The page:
It should be self-evident that before shooting we should know exactly what our main subject is. We must do our best to convey the viewer’s attention to it, without distracting elements. This does not mean that we must exclude everything except the dominant feature in our image. In fact, we have three options:
- Macro-photography. Show only the main subject and nothing else. This yields the advantage of no distractions to the viewer.
- Intimate landscape. Show the main subject together with its neighborhoods to give it a spatial placing. This can be useful to make it easier to recognize the subject or to say something more about it.
- Grand scenic. Show the subject immersed in its entire surrounding. This can be done if the surrounding is meaningful to the feelings you want to convey.
In any case, the viewer’s attention must be attracted to the main subject first, and only then he can wander around the rest of the picture. If the viewer’s eye does not go directly to the main subject as soon as he looks at the picture, the photographer has failed his mission.
Here are a few useful tips in order to emphasize the dominant feature. Put your main subject in the foreground so that it appears bigger. Typically, this requires a large depth of field. Another popular method is using converging lines toward the subject to direct the viewer’s eye where we want to. Putting the dominant feature against a contrasting colored background is effective, too. For instance, the main subject could be a splash of color against a complementary colored backdrop. Finally, a shape with a textureless background will serve the purpose of making the main subject figuring prominently. An example of this might be a flower in the desert sand.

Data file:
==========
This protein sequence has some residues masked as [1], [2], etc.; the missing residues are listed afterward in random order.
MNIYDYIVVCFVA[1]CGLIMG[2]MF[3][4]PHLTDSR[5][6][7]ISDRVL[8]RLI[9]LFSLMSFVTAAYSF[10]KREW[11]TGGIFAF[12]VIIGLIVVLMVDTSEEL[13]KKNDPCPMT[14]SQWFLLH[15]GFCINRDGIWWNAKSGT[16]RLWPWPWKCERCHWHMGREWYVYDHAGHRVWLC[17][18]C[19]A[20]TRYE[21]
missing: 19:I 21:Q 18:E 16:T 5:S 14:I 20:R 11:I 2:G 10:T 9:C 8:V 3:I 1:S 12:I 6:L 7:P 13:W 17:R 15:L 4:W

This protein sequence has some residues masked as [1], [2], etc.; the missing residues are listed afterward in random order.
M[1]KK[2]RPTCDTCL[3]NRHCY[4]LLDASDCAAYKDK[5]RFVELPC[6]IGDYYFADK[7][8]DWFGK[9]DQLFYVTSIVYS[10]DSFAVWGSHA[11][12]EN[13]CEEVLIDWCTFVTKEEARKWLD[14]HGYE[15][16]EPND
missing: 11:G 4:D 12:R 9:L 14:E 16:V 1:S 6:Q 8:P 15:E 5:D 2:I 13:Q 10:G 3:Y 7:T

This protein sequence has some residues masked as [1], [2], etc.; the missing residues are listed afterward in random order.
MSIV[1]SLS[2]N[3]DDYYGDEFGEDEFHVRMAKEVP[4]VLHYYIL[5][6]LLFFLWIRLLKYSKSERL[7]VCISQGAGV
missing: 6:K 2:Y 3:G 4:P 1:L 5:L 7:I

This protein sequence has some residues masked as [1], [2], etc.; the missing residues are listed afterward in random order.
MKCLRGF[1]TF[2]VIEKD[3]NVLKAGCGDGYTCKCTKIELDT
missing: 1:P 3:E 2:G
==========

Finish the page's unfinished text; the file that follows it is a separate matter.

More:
In a photograph, more than one object or person is usually present. Each item in an image must be properly balanced. A balanced composition is pleasing to the eye because inspiring a sense of stability. Each item has a weight or visual importance that depends on the level of attraction for the viewer’s eye.
Balance can be symmetric or asymmetric. In asymmetric balance, a small object is balanced by another bigger having more or less the same visual importance. For instance, this is the case when a small highly colored or contrasted object is related to a bigger but plain or textureless item.
Rhythm relates to time and it implies adding the time dimension to photographs. As we saw, the viewer should be first attracted to the main subject, but then there are other (well-balanced) items in the picture he should look at. The photographer should be able to take the viewer in a journey, to involve him in the image. The journey begins with the main subject, and then the viewer should be led to the rest of the picture smoothly and with participation, along items of secondary importance. Think about this imaginary journey and try to compose it in your picture so that the viewer will be delighted to follow you and to go all over the path of your vision.